Its no secret that The South of England is currently responsible for a tidal wave of pit destroying, mosh-ready hardcore bands giving UKHC a well placed tan boot to the backside (and in the case of Brutality Will Prevail last week, even deservedly windmilling it's way into the charts) but, as I've said here many times, the sounds coming from the North are not to be ignored. Fitting of the old adage it's grim up North, there's currently a whole host of anti-social and vicious bands, swapping out beatdowns for blackened misery, that are bleeding from the upper reaches of the map. Manchester's Hammers are no exception.
Formed in 2008, Hammers have been working hard with multiple releases and some truly mammoth European tours under their belts. They've took their knocks (costly van repairs in foreign countries, the bane of any touring bands existence) but they're still going long after many underground UK bands would've knocked it on the head. This new LP displays a band invigorated, hungry and showing absolutely no signs of wear. Hammers are rugged; they're the sound of callouses, of dirt under the fingernails. Technically proficient but never edging into the mathematical thanks to a crusted and cancerous heaviness (think early Mastodon, back when they were a far more volatile set of musicians). Vardogr is a blistering tour de force.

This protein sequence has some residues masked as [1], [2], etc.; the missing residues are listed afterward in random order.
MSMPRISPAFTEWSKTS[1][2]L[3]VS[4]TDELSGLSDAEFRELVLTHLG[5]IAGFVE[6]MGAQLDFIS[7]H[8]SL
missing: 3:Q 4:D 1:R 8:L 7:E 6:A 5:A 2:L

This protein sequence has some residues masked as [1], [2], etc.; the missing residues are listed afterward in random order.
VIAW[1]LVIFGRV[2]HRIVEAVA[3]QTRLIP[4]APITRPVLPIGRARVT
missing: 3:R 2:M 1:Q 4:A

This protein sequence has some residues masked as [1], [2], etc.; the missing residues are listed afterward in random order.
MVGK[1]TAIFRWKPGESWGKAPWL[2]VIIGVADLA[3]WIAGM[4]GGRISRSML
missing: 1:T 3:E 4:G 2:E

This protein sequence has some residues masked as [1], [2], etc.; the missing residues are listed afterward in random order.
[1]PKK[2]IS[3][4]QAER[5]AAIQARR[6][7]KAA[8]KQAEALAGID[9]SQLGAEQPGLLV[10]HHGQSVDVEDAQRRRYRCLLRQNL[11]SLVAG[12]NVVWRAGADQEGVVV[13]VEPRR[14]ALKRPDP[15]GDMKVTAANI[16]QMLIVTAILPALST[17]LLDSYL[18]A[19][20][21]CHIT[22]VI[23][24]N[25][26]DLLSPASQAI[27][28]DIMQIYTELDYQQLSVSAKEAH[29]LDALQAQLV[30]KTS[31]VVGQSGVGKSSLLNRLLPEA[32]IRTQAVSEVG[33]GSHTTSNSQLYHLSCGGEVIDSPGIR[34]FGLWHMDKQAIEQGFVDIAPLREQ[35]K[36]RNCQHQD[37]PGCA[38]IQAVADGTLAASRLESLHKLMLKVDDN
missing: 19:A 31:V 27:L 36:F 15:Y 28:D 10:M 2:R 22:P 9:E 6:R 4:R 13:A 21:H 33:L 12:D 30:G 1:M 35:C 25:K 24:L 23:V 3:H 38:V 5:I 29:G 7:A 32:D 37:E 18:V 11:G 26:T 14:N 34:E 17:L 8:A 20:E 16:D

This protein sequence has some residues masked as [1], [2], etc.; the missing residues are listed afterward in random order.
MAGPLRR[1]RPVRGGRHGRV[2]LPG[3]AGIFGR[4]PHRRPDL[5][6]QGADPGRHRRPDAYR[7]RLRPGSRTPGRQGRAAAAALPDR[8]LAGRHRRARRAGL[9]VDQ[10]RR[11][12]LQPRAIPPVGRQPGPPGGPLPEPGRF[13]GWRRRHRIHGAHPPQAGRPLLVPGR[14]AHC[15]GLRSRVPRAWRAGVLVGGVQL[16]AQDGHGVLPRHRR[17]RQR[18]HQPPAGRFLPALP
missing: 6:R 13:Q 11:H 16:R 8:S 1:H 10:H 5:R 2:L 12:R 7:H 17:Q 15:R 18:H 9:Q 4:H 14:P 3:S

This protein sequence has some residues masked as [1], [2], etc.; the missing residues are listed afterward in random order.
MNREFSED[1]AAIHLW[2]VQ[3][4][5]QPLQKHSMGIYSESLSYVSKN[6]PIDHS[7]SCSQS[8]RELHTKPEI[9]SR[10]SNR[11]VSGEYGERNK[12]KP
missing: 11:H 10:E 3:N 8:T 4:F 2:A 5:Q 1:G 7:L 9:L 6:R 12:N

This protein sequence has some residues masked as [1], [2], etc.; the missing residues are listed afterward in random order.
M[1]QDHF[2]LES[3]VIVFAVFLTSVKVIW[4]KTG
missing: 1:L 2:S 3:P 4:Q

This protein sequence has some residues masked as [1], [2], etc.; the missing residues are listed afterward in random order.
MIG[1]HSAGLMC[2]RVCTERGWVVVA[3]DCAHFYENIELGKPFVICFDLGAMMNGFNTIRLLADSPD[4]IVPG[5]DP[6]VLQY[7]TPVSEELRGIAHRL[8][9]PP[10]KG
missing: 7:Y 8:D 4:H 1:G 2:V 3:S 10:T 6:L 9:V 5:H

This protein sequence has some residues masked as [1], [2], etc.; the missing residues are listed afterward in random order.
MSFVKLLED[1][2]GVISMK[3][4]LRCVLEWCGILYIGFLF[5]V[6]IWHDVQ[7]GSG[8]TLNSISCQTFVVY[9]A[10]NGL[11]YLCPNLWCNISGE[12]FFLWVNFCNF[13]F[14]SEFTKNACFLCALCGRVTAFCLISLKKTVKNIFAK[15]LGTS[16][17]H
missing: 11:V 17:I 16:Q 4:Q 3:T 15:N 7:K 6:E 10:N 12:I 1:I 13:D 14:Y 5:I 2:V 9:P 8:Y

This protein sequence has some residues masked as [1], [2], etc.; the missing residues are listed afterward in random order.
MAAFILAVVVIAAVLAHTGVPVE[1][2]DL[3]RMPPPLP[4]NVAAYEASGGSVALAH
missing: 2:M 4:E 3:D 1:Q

The liberal use of the technical high notes and riffs played higher up the fretboard that offset the guttural crunch nods unexpectedly to Converge at their grimmest (You Fail Me era; clanging discord to the guitars, dizzying guitar and drum fills). Brad Boatright does another incredible production job (his name has been attached to so many good records this year), allowing their flair for precise songwriting to shine but also managing to keep it dripping in filth and grit. Fast and faster is the order of the day, songs sputter and fizz like fireworks; 'Trepanning Infinity' is especially insane. It's their sparse use of heavier-than-thou grooves though, dotted among the erratic riffing, that makes them all the more spectacular when they hit. The last 40 seconds of 'Sleep For a Year', after a tumbling and restless minute or so of jagged riffs and spiralling lead guitar, locks into an almighty head banger that cuts you in half. The same can be said of the end of 'The Sun's Journey Through The Night' which climaxes with a mid-paced wrecking ball of a riff/double bass drum combo. Hammers have added yet another gut-punch of a release to the current rich tapestry of UK heavy music and as long as you don't value your ears, I'd urge you to check this out.